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A Swoon film from five months ago that I somehow forgot to share until now. Laura M Kaminski‘s text (from The Poetry Storehouse) is meditative enough to make the slow revealing of lines work here. You’ll probably need to watch the video in HD in order to read them all, though. The poem appears in Kaminski’s 2014 collection last penny the sun (which I happen to own, and recommend highly).

Swoon (Marc Neys) shared some process notes on his blog, as he usually does. Here’s an excerpt:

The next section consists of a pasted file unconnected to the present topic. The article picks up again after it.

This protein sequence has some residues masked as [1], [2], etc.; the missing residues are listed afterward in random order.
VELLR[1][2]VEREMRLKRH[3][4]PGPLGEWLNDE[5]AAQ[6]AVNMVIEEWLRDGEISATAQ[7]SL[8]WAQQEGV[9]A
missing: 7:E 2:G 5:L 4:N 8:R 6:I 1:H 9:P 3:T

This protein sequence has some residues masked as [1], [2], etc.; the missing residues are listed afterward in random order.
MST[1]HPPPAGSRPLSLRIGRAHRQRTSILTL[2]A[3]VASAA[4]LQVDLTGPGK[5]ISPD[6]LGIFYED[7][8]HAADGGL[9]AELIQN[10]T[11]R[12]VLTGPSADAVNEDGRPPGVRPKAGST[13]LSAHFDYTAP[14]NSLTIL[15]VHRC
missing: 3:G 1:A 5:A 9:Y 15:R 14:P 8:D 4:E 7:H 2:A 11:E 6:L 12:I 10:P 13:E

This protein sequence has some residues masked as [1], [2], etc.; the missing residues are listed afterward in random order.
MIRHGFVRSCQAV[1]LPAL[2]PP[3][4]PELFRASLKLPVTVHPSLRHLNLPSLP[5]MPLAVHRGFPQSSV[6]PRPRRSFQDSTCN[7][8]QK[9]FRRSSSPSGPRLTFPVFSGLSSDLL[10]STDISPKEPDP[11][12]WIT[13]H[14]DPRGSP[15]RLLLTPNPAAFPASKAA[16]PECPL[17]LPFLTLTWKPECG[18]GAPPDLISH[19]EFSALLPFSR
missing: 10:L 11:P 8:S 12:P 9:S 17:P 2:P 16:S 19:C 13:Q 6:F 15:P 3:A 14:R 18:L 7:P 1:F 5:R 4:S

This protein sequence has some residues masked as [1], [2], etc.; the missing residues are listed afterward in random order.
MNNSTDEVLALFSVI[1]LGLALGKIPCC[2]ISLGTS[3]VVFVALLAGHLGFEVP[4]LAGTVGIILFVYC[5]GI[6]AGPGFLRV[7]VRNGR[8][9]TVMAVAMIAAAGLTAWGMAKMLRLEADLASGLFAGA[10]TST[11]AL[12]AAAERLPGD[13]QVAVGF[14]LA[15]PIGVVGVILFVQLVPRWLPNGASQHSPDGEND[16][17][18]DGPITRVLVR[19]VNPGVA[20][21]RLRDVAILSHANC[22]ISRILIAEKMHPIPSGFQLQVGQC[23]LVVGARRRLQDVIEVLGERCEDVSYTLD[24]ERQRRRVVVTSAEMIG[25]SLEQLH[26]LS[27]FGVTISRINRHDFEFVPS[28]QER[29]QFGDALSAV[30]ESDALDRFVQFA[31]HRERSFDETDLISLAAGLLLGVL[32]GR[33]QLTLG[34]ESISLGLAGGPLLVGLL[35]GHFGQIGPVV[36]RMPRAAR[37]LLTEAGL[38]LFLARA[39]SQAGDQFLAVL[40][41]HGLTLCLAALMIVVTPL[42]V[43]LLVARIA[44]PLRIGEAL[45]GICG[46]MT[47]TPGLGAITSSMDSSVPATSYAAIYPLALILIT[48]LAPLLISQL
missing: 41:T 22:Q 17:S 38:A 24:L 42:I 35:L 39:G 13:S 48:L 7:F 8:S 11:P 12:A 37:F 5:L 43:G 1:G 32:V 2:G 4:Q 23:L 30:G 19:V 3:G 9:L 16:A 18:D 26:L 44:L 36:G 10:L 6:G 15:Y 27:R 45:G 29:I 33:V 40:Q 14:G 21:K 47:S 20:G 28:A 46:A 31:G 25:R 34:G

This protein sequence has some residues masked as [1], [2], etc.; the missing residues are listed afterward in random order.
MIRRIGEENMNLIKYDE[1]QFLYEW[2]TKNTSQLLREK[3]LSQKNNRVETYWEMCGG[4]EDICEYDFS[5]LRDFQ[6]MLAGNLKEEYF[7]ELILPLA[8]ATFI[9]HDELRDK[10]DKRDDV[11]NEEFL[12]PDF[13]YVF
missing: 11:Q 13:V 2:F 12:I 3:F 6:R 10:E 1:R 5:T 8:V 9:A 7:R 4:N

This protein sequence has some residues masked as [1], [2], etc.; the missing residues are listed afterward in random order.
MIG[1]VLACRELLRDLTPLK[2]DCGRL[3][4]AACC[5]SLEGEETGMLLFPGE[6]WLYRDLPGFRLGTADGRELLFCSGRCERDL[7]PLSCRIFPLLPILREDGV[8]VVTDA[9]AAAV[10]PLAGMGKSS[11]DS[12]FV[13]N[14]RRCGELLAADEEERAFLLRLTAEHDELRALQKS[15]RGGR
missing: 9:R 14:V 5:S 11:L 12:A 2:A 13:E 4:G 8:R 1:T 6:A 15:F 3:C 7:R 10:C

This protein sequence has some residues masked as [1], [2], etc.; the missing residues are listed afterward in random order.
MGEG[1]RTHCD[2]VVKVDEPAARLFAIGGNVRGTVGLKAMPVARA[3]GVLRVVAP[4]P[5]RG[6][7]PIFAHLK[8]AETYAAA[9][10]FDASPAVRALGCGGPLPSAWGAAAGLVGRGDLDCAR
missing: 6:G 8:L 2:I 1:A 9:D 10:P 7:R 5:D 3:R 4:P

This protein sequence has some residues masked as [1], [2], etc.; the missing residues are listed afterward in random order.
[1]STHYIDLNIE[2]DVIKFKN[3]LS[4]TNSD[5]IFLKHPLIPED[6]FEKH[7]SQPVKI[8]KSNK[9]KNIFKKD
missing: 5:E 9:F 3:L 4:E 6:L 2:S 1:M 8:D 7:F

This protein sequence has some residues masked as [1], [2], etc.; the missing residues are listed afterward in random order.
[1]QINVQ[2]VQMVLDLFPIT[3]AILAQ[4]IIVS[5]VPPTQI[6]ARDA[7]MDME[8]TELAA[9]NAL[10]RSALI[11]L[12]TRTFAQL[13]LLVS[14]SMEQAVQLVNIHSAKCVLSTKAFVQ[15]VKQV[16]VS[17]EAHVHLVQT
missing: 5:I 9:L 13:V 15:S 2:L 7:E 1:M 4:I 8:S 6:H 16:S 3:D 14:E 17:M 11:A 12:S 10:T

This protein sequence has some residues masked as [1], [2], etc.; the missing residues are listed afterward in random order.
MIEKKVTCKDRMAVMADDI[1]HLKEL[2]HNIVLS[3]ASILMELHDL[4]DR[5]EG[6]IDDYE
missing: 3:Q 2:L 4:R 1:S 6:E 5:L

This poem felt perfect for another film composition (rather than an audible videopoem), so I started with constructing a (longer) soundscape;

[listen on SoundCloud]

During my trip to Bristol I filmed some close ups and details of walls. Footage that fitted perfectly together with other recently filmed images. A search through IICADOM and Videoblocks completed the collection process.
After that came the fun part. Combining lines from the poem with the suitable footage, trying out different fonts and sizes for the text on screen, placement of words… It’s a puzzling way of editing.
I’m not only editing film anymore, I’m carefully trying to blend sound, image and text in one edit. It feels more like composing. It makes me rethink the way I worked (and still work) with audible videopoems.